Trying to start a Unix server application gives the error: "exec(): 0509-036 Cannot load program ABC1 because of the following errors: 0509-026 System error: There is not enough memory available now."
The error message "0509-026 System error: There is not enough memory available now" can be caused by requests which would exceed the available memory in many different situations, e.g. stack memory, or requesting >2Gb application memory from a 32-bit program. However in this case it is referring to an attempt to load a program which would cause the size of the global shared segment to be exceeded. This is where shared objects are loaded and has a hard set limit of 256Mb, the application executables had a very large number (>100) of operations libraries linked into them as shared libraries.
Because of the interdependent nature of the libraries in use reducing the number of libraries that each load module linked in was not practical.
Fortunately on AIX it is possible to define a user defined Named Shared Library Areas and thus load the application shared libraries into separate areas and so away from the Global Shared Segment.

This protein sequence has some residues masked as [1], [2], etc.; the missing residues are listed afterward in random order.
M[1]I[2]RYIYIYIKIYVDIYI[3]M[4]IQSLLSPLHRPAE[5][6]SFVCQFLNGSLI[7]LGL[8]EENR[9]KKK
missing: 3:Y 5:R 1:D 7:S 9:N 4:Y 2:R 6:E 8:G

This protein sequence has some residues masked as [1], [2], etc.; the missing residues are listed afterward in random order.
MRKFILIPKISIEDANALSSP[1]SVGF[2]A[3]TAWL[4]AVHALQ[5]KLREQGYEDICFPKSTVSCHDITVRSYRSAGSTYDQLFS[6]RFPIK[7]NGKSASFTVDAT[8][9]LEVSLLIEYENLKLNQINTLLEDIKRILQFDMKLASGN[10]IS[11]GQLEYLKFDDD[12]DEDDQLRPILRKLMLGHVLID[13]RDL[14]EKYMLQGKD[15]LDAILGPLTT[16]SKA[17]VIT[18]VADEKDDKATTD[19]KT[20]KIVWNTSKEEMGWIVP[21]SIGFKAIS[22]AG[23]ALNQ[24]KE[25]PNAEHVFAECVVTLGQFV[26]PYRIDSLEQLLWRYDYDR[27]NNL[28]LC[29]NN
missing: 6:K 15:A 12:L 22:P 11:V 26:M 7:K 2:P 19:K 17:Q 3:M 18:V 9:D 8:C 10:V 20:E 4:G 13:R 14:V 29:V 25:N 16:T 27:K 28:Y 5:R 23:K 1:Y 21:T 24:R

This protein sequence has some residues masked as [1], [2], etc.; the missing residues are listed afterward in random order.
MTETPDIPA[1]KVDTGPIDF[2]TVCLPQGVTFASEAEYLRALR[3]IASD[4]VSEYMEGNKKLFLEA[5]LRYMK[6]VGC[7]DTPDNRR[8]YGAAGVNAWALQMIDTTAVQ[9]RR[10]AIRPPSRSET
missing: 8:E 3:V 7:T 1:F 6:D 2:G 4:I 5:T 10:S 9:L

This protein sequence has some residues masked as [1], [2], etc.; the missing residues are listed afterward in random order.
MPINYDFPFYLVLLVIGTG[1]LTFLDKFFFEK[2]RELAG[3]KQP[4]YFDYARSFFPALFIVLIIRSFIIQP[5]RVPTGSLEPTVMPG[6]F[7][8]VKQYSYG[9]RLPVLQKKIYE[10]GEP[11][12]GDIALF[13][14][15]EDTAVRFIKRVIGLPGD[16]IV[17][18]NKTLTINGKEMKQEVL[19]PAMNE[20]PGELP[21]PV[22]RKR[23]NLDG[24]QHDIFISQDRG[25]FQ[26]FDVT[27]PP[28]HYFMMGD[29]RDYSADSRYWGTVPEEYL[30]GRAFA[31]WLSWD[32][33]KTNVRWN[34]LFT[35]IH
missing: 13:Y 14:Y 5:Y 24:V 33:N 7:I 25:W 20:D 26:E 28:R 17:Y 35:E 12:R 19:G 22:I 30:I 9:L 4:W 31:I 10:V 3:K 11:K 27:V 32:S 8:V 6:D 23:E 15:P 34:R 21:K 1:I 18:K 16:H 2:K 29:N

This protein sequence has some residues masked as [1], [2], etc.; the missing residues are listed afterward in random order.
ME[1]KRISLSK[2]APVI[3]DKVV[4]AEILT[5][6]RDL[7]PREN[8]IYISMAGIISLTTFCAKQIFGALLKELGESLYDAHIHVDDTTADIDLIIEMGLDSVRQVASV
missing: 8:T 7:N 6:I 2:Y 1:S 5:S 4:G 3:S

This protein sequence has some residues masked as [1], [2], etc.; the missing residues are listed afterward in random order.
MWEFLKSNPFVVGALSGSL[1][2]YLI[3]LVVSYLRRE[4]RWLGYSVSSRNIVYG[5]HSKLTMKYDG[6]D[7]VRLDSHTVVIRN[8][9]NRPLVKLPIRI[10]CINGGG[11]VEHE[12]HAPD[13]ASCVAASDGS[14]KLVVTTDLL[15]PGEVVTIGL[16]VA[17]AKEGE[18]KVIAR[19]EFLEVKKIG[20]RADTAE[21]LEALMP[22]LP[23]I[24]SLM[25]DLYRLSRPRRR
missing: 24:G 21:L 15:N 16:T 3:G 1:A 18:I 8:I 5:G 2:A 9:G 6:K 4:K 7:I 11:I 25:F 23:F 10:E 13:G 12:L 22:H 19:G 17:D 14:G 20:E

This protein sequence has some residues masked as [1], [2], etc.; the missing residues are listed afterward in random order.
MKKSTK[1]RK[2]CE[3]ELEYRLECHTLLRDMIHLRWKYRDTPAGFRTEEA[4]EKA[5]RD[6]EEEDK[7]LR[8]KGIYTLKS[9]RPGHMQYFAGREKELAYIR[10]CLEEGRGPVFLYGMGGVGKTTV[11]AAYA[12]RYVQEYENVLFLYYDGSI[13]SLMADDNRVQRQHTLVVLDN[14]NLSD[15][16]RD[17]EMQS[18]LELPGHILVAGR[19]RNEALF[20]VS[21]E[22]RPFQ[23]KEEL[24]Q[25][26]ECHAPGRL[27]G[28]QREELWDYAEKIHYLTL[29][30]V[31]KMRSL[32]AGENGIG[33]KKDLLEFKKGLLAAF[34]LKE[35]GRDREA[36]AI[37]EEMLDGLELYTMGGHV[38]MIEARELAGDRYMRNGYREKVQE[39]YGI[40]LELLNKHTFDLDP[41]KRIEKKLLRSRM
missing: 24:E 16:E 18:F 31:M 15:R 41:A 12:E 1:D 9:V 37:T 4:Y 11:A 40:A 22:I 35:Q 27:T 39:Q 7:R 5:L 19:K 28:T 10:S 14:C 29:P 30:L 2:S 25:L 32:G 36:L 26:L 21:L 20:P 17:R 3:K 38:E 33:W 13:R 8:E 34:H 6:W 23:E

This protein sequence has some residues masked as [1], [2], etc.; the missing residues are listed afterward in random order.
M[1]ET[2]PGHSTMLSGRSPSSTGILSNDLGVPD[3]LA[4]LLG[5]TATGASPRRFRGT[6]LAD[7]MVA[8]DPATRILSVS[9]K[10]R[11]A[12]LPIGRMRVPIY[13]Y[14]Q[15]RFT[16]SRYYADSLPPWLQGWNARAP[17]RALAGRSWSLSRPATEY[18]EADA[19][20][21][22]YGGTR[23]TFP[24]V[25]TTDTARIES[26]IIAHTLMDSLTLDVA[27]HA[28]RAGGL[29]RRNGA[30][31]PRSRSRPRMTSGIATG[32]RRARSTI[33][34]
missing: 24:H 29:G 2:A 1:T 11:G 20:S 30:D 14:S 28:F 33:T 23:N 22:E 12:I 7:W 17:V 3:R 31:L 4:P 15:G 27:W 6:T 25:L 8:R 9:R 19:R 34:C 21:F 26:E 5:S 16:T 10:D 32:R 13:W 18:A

The feature is described at the following URL:
In essence to define the area you simply need to declare an environmental variable LDR_CNTRL=NAMEDSHLIB and then give that a value before starting the application.
In this scenario the application was being run under the Transaction Enabler and so the variable needed to be declared in the environment that starts the aefad, so that it's value would be inherited but all the spawned application load modules e.g.
$ export LDR_CNTRL=NAMEDSHLIB=AREA1
$ aefad -i 2333 -a 50 -q1
If it is required to run separate development and UAT environments on the same machine, this can be achieved by simply declaring a unique LDR_CNTRL variable value for each aefad that is started.
In addition to above, in order to remove any unused modules from memory after a TE shutdown, a call to the slibclean command can be added to the TE shutdown procedure after stopping the aefad.